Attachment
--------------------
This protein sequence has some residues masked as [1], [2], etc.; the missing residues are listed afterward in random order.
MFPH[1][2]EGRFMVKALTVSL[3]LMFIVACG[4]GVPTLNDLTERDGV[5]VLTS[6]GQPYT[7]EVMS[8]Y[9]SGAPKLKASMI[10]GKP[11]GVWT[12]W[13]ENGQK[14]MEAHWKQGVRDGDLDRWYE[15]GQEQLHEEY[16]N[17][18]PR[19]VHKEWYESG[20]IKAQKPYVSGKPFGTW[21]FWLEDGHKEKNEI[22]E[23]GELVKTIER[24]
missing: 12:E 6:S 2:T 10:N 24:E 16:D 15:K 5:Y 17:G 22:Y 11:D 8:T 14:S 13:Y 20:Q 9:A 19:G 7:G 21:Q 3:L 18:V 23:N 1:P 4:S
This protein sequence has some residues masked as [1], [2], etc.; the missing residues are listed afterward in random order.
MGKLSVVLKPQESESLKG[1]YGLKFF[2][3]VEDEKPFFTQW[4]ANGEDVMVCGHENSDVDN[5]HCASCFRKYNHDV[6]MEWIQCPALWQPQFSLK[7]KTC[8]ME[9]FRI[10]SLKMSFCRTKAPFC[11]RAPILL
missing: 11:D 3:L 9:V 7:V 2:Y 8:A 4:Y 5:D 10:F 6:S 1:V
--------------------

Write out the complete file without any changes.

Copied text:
This protein sequence has some residues masked as [1], [2], etc.; the missing residues are listed afterward in random order.
MFPH[1][2]EGRFMVKALTVSL[3]LMFIVACG[4]GVPTLNDLTERDGV[5]VLTS[6]GQPYT[7]EVMS[8]Y[9]SGAPKLKASMI[10]GKP[11]GVWT[12]W[13]ENGQK[14]MEAHWKQGVRDGDLDRWYE[15]GQEQLHEEY[16]N[17][18]PR[19]VHKEWYESG[20]IKAQKPYVSGKPFGTW[21]FWLEDGHKEKNEI[22]E[23]GELVKTIER[24]
missing: 12:E 6:S 2:T 10:N 24:E 16:D 15:K 5:Y 17:G 22:Y 11:D 8:T 14:S 13:Y 20:Q 9:A 19:G 7:G 21:Q 3:L 18:V 23:N 1:P 4:S
This protein sequence has some residues masked as [1], [2], etc.; the missing residues are listed afterward in random order.
MGKLSVVLKPQESESLKG[1]YGLKFF[2][3]VEDEKPFFTQW[4]ANGEDVMVCGHENSDVDN[5]HCASCFRKYNHDV[6]MEWIQCPALWQPQFSLK[7]KTC[8]ME[9]FRI[10]SLKMSFCRTKAPFC[11]RAPILL
missing: 11:D 3:L 9:V 7:V 2:Y 8:A 4:Y 5:D 10:F 6:S 1:V